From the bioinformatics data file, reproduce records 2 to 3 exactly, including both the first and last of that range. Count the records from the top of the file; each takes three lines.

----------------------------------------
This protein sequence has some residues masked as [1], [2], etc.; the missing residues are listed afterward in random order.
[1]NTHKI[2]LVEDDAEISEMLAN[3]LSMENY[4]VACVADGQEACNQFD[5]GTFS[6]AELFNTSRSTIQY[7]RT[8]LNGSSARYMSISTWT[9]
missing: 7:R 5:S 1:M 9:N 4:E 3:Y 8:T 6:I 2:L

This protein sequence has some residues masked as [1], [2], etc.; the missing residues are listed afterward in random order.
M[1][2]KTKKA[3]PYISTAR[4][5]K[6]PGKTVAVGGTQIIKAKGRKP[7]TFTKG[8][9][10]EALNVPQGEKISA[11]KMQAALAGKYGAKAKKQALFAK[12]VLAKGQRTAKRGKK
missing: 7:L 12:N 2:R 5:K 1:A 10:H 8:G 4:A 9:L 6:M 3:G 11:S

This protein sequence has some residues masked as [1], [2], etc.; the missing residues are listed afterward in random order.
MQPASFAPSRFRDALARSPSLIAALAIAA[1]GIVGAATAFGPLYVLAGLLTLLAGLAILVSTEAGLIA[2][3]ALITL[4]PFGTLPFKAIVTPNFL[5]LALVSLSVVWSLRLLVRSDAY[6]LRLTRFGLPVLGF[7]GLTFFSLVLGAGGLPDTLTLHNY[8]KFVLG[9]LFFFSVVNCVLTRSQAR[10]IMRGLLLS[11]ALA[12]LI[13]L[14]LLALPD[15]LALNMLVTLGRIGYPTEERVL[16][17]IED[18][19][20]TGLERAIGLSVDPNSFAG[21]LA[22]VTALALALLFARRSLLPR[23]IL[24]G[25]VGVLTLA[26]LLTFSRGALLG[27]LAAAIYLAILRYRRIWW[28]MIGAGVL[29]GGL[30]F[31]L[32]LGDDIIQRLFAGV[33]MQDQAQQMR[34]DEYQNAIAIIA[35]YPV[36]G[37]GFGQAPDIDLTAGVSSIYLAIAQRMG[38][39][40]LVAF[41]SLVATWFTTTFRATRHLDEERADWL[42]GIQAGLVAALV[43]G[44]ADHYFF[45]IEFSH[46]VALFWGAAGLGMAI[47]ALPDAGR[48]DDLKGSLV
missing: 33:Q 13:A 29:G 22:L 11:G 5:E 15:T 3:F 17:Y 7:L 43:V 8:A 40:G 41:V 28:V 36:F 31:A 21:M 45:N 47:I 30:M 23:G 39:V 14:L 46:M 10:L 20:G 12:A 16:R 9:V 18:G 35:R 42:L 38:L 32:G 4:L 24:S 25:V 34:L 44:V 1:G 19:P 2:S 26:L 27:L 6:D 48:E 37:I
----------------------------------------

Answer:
This protein sequence has some residues masked as [1], [2], etc.; the missing residues are listed afterward in random order.
M[1][2]KTKKA[3]PYISTAR[4][5]K[6]PGKTVAVGGTQIIKAKGRKP[7]TFTKG[8][9][10]EALNVPQGEKISA[11]KMQAALAGKYGAKAKKQALFAK[12]VLAKGQRTAKRGKK
missing: 7:L 12:N 2:R 5:K 1:A 10:H 8:G 4:A 9:L 6:M 3:G 11:S

This protein sequence has some residues masked as [1], [2], etc.; the missing residues are listed afterward in random order.
MQPASFAPSRFRDALARSPSLIAALAIAA[1]GIVGAATAFGPLYVLAGLLTLLAGLAILVSTEAGLIA[2][3]ALITL[4]PFGTLPFKAIVTPNFL[5]LALVSLSVVWSLRLLVRSDAY[6]LRLTRFGLPVLGF[7]GLTFFSLVLGAGGLPDTLTLHNY[8]KFVLG[9]LFFFSVVNCVLTRSQAR[10]IMRGLLLS[11]ALA[12]LI[13]L[14]LLALPD[15]LALNMLVTLGRIGYPTEERVL[16][17]IED[18][19][20]TGLERAIGLSVDPNSFAG[21]LA[22]VTALALALLFARRSLLPR[23]IL[24]G[25]VGVLTLA[26]LLTFSRGALLG[27]LAAAIYLAILRYRRIWW[28]MIGAGVL[29]GGL[30]F[31]L[32]LGDDIIQRLFAGV[33]MQDQAQQMR[34]DEYQNAIAIIA[35]YPV[36]G[37]GFGQAPDIDLTAGVSSIYLAIAQRMG[38][39][40]LVAF[41]SLVATWFTTTFRATRHLDEERADWL[42]GIQAGLVAALV[43]G[44]ADHYFF[45]IEFSH[46]VALFWGAAGLGMAI[47]ALPDAGR[48]DDLKGSLV
missing: 33:Q 13:A 29:G 22:L 11:G 5:E 15:T 3:F 17:Y 7:L 43:V 8:A 40:G 41:V 28:V 36:F 31:A 21:M 45:N 47:I 30:M 23:G 39:V 14:L 46:M 10:L 20:G 12:A 16:R 9:V 18:G 35:R 42:L 38:L 32:G 4:L 24:S 25:V 34:L 44:V 1:G 19:P 2:S 26:L 27:L 6:D 48:E 37:I